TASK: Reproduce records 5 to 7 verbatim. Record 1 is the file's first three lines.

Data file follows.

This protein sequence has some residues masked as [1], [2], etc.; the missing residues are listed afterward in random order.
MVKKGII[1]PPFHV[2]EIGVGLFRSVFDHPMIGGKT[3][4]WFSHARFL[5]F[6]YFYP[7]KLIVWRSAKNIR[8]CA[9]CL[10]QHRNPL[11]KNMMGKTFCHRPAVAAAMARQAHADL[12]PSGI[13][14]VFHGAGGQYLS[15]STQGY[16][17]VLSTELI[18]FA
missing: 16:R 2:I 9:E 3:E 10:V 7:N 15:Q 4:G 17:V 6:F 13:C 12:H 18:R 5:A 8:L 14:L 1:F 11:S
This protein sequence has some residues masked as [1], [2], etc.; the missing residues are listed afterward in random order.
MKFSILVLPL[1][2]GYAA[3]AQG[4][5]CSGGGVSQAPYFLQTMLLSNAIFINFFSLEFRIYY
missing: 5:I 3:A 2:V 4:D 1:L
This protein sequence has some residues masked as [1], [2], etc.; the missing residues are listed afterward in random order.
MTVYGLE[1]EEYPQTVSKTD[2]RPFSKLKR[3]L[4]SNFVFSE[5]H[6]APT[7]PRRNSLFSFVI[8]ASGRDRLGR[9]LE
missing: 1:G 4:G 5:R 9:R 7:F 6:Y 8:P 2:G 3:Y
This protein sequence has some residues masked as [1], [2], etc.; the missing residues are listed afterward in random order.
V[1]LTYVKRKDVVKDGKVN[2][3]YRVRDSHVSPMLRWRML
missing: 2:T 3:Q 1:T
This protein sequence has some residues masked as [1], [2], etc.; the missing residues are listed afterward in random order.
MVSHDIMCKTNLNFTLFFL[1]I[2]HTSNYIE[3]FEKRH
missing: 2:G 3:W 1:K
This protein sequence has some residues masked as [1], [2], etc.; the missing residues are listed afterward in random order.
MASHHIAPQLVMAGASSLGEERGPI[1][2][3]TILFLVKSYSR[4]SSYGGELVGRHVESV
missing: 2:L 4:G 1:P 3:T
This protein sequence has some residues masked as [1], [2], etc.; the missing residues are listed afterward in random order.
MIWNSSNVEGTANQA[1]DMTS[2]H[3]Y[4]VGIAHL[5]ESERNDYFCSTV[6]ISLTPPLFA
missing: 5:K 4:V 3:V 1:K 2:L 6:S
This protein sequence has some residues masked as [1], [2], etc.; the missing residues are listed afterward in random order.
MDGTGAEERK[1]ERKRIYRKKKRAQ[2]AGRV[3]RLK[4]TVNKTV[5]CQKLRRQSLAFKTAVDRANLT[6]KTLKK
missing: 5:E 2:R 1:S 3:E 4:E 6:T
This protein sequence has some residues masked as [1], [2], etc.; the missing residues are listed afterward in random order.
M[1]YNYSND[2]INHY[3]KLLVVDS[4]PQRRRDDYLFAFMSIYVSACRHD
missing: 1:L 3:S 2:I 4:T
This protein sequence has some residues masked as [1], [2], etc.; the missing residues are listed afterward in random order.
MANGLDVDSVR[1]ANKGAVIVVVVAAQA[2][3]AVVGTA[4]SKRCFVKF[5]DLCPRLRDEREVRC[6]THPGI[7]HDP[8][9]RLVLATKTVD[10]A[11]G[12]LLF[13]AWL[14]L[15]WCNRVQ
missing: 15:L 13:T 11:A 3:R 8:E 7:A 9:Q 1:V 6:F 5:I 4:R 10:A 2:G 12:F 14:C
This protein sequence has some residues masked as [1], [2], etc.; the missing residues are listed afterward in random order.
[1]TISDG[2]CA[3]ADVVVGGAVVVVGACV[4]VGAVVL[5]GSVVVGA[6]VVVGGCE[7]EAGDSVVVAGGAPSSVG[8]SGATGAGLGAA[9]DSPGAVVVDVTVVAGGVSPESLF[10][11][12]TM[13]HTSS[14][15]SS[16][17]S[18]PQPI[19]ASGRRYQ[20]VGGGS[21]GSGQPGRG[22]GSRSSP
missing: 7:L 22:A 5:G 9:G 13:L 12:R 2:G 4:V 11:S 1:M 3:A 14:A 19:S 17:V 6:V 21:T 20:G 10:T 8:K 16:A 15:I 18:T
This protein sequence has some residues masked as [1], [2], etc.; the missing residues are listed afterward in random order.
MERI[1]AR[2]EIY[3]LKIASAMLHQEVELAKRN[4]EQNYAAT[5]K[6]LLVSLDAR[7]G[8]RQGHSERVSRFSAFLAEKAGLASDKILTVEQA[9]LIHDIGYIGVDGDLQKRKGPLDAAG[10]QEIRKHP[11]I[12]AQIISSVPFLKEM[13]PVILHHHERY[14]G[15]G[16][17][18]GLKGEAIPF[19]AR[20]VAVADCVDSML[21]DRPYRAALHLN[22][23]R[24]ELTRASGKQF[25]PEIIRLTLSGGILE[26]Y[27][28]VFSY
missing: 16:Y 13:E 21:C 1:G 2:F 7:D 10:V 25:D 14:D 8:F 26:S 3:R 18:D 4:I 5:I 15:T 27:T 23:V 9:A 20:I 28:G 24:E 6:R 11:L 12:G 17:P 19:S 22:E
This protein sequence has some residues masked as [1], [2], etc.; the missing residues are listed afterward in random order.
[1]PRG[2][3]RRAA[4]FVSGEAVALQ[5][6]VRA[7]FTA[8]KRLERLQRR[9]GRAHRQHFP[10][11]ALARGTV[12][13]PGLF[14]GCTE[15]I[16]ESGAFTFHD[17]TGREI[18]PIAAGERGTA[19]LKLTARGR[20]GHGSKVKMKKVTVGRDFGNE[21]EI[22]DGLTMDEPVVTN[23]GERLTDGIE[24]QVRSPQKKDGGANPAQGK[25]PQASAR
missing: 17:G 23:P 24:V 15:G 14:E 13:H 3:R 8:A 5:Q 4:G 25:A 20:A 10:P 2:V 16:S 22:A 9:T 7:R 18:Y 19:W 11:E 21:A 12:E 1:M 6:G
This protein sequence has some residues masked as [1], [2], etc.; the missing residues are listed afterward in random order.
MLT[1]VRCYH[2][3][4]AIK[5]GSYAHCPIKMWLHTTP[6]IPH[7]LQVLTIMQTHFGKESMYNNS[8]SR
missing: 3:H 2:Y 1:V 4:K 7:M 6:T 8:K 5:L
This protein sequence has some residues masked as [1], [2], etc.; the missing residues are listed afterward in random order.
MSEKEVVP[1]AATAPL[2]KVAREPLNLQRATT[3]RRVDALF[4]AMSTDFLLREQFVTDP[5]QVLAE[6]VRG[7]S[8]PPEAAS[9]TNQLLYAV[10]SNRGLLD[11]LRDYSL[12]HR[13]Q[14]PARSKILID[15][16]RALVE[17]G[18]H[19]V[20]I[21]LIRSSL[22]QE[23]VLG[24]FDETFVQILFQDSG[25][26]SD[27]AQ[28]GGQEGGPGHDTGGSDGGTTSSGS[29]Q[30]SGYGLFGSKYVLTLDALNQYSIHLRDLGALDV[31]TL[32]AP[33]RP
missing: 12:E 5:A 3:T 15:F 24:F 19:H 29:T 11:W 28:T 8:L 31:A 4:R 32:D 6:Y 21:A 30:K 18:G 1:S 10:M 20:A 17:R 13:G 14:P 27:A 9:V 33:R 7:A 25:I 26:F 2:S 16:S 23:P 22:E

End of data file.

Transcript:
This protein sequence has some residues masked as [1], [2], etc.; the missing residues are listed afterward in random order.
MVSHDIMCKTNLNFTLFFL[1]I[2]HTSNYIE[3]FEKRH
missing: 2:G 3:W 1:K
This protein sequence has some residues masked as [1], [2], etc.; the missing residues are listed afterward in random order.
MASHHIAPQLVMAGASSLGEERGPI[1][2][3]TILFLVKSYSR[4]SSYGGELVGRHVESV
missing: 2:L 4:G 1:P 3:T
This protein sequence has some residues masked as [1], [2], etc.; the missing residues are listed afterward in random order.
MIWNSSNVEGTANQA[1]DMTS[2]H[3]Y[4]VGIAHL[5]ESERNDYFCSTV[6]ISLTPPLFA
missing: 5:K 4:V 3:V 1:K 2:L 6:S